Usually, the idea behind all Illinois laws is to make things fair for everyone and/or to penalize those who take advantage of others. But that doesn’t mean that the law always adheres to what all people think is “fair.”
A trucking accident which took place in Chicago this week illustrates this point. Early Tuesday morning around 2am, a sport utility vehicle was driving in the Near North neighborhood about a half mile north of the Chicago River. The SUV was traveling north on Dearborn Street when an eastbound tractor-trailer reportedly ran a red light on Ohio Street and T-boned the SUV. An 11-month old girl who was in the SUV was ejected from the vehicle, and she was rushed to a nearby hospital where she is listed in stable condition.
The baby was reportedly being held on the lap of an adult when the trucking accident occurred. The truck’s driver was cited for running the red light, and the driver of the SUV received citations both for unlawful restraint of a child and not having a valid driver’s license.
Some child advocates might read this report and assign blame in the accident to the SUV’s driver, the child’s parent, or the person on whose lap the girl was sitting. After all, a strong case can be made that the baby would not have been injured at all had she been lawfully secured in a child safety seat.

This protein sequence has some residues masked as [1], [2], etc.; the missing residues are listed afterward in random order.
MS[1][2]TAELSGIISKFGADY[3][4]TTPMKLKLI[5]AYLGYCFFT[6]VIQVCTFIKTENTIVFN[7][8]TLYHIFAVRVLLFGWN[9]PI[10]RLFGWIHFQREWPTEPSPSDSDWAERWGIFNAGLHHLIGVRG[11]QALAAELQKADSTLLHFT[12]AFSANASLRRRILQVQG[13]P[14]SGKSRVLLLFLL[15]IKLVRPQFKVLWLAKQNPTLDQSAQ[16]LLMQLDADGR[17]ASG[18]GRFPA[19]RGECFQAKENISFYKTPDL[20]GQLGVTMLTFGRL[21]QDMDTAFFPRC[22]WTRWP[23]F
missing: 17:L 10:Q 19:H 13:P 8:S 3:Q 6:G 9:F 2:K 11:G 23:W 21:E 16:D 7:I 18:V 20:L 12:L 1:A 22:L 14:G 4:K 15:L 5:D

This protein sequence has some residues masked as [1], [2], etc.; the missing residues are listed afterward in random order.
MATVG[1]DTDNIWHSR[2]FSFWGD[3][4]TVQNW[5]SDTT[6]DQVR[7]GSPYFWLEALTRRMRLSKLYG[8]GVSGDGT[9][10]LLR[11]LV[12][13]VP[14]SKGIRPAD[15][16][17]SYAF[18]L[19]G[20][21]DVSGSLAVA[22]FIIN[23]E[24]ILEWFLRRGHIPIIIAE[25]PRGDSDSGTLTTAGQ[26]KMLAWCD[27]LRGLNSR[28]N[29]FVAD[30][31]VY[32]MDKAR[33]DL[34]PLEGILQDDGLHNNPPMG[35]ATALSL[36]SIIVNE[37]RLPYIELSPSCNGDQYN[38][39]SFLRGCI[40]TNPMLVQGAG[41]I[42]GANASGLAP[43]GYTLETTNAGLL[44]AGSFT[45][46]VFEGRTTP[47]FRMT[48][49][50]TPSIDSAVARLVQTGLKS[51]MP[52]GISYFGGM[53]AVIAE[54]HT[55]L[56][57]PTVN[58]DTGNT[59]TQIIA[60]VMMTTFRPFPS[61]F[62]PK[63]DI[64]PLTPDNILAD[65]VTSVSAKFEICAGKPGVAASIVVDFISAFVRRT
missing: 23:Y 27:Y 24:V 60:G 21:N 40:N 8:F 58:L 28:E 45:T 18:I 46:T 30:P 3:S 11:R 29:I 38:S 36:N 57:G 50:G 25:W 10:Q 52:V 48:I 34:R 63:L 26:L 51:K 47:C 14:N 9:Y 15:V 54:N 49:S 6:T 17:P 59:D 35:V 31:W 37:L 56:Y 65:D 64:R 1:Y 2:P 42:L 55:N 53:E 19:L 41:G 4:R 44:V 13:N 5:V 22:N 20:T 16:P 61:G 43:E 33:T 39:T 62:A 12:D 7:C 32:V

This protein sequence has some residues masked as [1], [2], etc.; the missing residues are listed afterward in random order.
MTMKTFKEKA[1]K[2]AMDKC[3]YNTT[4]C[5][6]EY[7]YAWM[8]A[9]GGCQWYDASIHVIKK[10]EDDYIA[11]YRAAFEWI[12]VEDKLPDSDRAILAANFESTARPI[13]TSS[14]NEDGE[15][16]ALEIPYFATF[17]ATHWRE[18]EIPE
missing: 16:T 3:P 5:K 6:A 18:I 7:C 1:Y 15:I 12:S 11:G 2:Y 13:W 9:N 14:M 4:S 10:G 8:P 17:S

But even though this outcome might seem “fair” to some, it’s not the way that civil law works in Illinois. In reality, the driver of the truck (and his/her employer) will probably be held completely liable for the crash and the injuries to the girl because of the red light infraction. So the girl’s mother could file a personal injury lawsuit against the big rig driver and the trucking company in the hopes of collecting reimbursement of medical expenses incurred from the child’s hospitalization.
Furthermore, the notion that the child’s injuries may very well have been less severe (or even nonexistent) had she been safely secured in the SUV does not have any bearing on the outcome of this lawsuit – nor does the reason why a baby was out on the street at 2am, or the fact that an unlicensed individual was driving the SUV.